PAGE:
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Declan McGarry – Self-Titled Debut – (LT Records)

Posted by on May 22, 2010 in Album Reviews - No comments

Declan McGarry is obsessed with summertime and being seventeen again. That’s what you might think on on the opening “Summer Heat” and subsequent songs like “Seventeen” and “Summers of My Life.”

But hold on. This 25-year-old Canadian who hails from Winnipeg — hometown of the legendary Neil Young and an early influence — has much more to say. Sure, the coming-of-age songs about driving to the lake in a pickup truck on a warm summer’s day when you’re a teenager put a smile on your face, but there seems to be something deeper here.

Producer Nick Pellegrino, who co-wrote many of the songs, helped to polish up most of these cuts into Americana rockers straight out of the Bon Jovi and Springsteen catalogs (another early influence), but Nashville resident McGarry is also mature beyond his years. He has something to say and a powerfully controlled voice with which to say it.

“Everything” with its shiny mandolin riffs, is a loving ode to multi-tasking women everywhere. “She Disappears” evokes melancholy images of a woman who’s been mistreated and can’t quite trust anyone, disappearing into herself in order to distance herself from her own emotions.

A smoky piano highlights his heartfelt cover of Neil Young’s “Wrecking Ball,” but the crescendo of fuzzy guitars sounds forced and a bit too polished.

“Seventeen” is a radio-ready anthem about the risks of teen sex, being “young, desperate and seventeen” and dealing with emotions teenagers are ill-equipped to deal with. The requisite images of thunder and warm air, stripping off clothes and being consumed in the moment are present. Horny teenagers have been fodder for songs for years.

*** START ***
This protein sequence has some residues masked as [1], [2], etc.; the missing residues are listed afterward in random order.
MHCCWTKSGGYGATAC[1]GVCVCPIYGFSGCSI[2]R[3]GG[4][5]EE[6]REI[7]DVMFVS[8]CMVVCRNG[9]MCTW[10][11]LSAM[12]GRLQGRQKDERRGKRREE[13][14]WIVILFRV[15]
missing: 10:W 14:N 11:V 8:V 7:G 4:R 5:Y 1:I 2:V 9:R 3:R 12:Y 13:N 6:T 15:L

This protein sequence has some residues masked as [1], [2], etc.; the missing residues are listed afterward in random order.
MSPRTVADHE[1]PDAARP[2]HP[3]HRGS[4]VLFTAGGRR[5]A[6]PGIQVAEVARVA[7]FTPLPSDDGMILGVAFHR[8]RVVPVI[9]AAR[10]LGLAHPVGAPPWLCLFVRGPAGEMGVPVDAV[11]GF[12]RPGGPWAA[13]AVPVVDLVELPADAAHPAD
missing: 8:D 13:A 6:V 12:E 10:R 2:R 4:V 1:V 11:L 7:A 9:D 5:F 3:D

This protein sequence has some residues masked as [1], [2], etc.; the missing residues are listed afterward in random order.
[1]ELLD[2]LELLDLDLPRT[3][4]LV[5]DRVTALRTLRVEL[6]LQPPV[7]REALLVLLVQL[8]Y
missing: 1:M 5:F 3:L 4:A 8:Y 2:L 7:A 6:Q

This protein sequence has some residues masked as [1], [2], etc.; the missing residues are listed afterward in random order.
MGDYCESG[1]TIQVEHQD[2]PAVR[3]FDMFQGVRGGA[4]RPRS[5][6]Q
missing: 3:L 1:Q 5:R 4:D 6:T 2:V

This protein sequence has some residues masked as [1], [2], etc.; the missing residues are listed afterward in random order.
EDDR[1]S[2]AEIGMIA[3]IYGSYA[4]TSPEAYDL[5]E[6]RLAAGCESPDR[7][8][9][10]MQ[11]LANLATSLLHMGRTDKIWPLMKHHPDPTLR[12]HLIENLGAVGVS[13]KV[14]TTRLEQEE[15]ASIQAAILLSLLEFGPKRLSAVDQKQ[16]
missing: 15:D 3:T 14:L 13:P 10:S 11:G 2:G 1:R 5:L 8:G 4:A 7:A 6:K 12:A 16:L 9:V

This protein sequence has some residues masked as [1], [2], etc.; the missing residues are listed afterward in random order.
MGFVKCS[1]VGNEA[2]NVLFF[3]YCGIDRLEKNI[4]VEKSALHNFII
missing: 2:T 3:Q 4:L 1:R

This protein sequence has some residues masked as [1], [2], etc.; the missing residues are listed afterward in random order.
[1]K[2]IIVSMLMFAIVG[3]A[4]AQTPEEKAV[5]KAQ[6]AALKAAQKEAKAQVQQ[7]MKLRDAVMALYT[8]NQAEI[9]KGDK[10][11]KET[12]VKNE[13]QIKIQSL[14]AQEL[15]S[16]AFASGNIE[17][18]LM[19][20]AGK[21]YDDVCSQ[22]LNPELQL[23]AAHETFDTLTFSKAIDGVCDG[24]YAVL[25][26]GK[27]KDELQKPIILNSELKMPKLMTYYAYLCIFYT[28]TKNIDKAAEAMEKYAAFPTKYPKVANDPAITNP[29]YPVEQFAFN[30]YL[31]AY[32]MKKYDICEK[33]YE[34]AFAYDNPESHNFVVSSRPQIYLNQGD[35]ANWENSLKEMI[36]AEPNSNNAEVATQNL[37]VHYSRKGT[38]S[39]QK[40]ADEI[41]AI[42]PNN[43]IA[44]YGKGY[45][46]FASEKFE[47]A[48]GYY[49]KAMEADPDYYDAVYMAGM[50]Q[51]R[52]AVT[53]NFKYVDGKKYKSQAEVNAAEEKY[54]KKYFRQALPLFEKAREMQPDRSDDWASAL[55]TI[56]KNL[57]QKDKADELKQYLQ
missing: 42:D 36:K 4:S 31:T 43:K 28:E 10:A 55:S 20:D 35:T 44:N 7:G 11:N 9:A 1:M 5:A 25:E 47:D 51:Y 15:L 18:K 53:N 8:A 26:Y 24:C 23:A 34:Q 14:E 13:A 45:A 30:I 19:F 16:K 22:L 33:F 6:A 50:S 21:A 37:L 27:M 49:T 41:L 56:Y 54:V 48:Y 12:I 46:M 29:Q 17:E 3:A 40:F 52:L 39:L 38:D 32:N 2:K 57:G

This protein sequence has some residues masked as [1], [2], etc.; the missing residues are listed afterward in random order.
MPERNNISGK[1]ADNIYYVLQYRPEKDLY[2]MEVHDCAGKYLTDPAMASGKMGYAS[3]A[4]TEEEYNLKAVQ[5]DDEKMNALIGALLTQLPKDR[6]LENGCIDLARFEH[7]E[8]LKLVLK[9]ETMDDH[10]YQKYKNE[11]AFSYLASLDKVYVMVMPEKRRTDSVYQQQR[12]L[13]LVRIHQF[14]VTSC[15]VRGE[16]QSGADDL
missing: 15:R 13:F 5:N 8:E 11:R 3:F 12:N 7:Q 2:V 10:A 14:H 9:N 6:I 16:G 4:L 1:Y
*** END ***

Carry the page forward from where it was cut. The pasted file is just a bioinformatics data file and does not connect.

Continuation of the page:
“Angels On The Billboards” highlights a young man’s confusion about a world rife with consumerism that runs contrary to America’s Christian preachings. The song practically screams hypocrisy! “I see angels on the billboards/Telling me what I need to save my life…and it’s so damned hard to keep faith.” Welcome to the real world, Mr. McGarry.

“Summers of My Life” is enough to make anyone misty-eyed for simpler times of bonfires, the girl next door, garage bands, American pie, cruising, and summertime in general.

The closing “Headlights Glow” is a stripped-down and hard look at the narrator’s past decisions and future dreams as he drives down I-95. It’s something we can all relate to: forge ahead into the unknown darkness or retreat to the familiar and safe. “In my headlights glow, I don’t know which way to go./I wonder if I should drive home. But hey, this is my life.”

An impressive debut, Declan McGarry’s strengths are in his powerful yet relaxed voice, covering familiar territory with passion. This album is like a cool breeze on a sweltering summer afternoon. Enjoy it.

The CD release party will be at Nashville’s 12th & Porter on May 25 at 7pm.

About the author

Jim Simpson is a music critic and award-winning fiction writer. A native of the wilds of Florida's Gulf Coast, he now resides on the scruffy outskirts of Atlanta, Georgia. His musical taste spans all genres: Bluegrass, Americana, Classic Country, Alt-Country, Western Swing, Blues, Classical, Rock 'n' Roll, Punk, Reggae, Klezmer, and British Isles Folk (to name but a few). He once sang Happy Birthday (with about 10,000 other people) to Joni Mitchell, and has seen such legends as Miles Davis, The Incredible Jimmy Smith, Rockpile, Iggy Pop, David Bowie, R.E.M., Blue Rodeo, King Sunny Ade, Elvis Costello and Bob Dylan live in concert. Jim is also managing editor for Awaiting the Flood, as well as a book and music reviewer for Hellbomb and Atlanta Music Guide. He occasionally contributes essays to the international writers collective TheNervousBreakdown.com, and has been at work on his first novel for longer than he originally planned. It should be in bookstores some time before his death.

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